THI inumlier of calamities of a great and :striking magnitude which have occurred in various parts of the world, and within a comparatively brief space of time, has become such .at the present moment as may naturally induce that class of per sons, whose imagination delights to recur to the supernatural and incomprehen sible, to indulge the vague and terrible notion, that some great change is about to take place in the economy of the uni verse, or in ordinary language, that the world is likely to be soon brought to an end. The destruction of cities and temples by earthquakes, by the eruption of new volcanoes, or:by the almost equally stupendous results of human folly and ambition, provoking, as it were, the de structive powers of the elements; the reiterated outbreak of stupendous inun dations throughout the wide interior of this continent, its rivers expanding them selves in some instances to the dimen sions of an ordinary province; the yet unmitigated fury of the wide-spread and de...
KIAMA POLICE COURT. TUESDAY, JUNE 7. [Newspaper Article] — The Kiama Independent, and Shoalhaven Advertiser — 21 June 1864
KlI?AMA OLICE COURT. TUESDAY, JUNE 7.s (Before Messrs. Fry, Marks, Chapman, Charles, and Miller.)i GEO. BIGGS V. J. SMILET. For unlawfidly pulling down a dividing fence. Plaintiff, on oath,.stated that on Friday evening last, defendaiit cainme to his house, and said he would pull down the-fence, which lie straightway did. Plaintiff had been much troubled with defendant's fowls, and had complained of' their having de stroyed two crops. They had now com menced a third. Defeindant used very abusive language, and told h]im to shoot them. He had shot 'one, and the fence was pulled down in retaliation. To defendant : It was between i3 and 8 o'clock Isst Friday evening. It was not so dark but I could see you plainly. Plaintiff explained that one panel on each side the corner-post had by his per mission been taken dovtin, and the opening fenced across by defiendant for his own con vonience. It was this identical piece of fence lie had pulled down. To defendant: I don't know the fence is on ...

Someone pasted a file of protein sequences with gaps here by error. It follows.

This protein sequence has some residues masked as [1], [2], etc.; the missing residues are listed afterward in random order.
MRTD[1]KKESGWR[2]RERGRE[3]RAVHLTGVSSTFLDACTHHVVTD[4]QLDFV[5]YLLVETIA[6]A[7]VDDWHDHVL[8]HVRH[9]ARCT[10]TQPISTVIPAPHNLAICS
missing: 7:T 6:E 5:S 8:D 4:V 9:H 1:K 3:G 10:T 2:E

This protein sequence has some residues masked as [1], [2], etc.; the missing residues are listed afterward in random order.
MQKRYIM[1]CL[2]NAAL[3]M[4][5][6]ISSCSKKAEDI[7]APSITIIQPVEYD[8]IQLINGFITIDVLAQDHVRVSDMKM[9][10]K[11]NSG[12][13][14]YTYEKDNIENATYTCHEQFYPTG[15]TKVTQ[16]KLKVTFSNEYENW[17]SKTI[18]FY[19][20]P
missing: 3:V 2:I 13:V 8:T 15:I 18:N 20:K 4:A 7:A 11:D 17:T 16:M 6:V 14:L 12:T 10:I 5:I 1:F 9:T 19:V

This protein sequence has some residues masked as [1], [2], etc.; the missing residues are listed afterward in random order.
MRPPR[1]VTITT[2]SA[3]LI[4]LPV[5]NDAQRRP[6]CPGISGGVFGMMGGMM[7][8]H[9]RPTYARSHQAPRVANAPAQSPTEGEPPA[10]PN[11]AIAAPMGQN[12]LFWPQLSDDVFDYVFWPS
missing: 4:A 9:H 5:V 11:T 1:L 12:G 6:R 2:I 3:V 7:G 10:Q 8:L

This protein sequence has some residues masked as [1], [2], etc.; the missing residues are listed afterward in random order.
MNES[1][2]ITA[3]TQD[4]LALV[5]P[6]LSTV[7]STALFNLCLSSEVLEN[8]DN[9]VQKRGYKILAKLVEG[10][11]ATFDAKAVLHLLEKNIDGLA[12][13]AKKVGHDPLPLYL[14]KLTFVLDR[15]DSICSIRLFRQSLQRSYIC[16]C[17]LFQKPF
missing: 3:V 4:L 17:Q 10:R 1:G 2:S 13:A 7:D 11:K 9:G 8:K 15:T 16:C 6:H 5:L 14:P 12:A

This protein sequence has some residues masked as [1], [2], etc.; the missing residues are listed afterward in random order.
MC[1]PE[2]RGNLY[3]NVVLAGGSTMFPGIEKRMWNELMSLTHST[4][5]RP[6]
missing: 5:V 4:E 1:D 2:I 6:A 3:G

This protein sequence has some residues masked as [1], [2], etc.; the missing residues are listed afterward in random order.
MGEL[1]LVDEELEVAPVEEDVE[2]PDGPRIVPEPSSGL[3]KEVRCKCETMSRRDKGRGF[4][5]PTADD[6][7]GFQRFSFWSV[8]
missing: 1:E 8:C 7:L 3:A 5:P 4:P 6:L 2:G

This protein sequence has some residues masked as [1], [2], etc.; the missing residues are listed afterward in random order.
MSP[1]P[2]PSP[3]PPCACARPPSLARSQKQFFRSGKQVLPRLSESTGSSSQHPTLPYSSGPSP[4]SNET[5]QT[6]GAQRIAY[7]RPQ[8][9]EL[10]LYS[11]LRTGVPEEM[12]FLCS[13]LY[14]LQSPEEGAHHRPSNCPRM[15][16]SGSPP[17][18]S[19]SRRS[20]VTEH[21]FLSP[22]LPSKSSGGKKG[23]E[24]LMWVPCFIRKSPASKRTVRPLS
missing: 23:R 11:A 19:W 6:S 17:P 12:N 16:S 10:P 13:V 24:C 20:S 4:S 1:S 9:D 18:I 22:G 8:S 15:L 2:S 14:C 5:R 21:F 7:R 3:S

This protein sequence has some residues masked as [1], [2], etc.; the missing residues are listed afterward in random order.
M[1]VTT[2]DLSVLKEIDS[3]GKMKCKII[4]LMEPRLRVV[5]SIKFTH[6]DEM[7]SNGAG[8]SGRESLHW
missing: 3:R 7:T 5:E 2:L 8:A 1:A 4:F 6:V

ROSTER FOR TUESDAY, 21ST JUNE. [Newspaper Article] — The Kiama Independent, and Shoalhaven Advertiser — 21 June 1864
Rlosm?,EOR TUESDAY, 218T *TuNE--[essrs. .T. 2. O-ry, olly, ndll, MKoles and Owen. iosTE? FO ?UC?SDAY, TJUs E 28TU. -.1ess?. Wnagh, Slindmnarsh, King, llobb, nnd Iteddnll.
PARRAMATTA. [Newspaper Article] — The Kiama Independent, and Shoalhaven Advertiser — 21 June 1864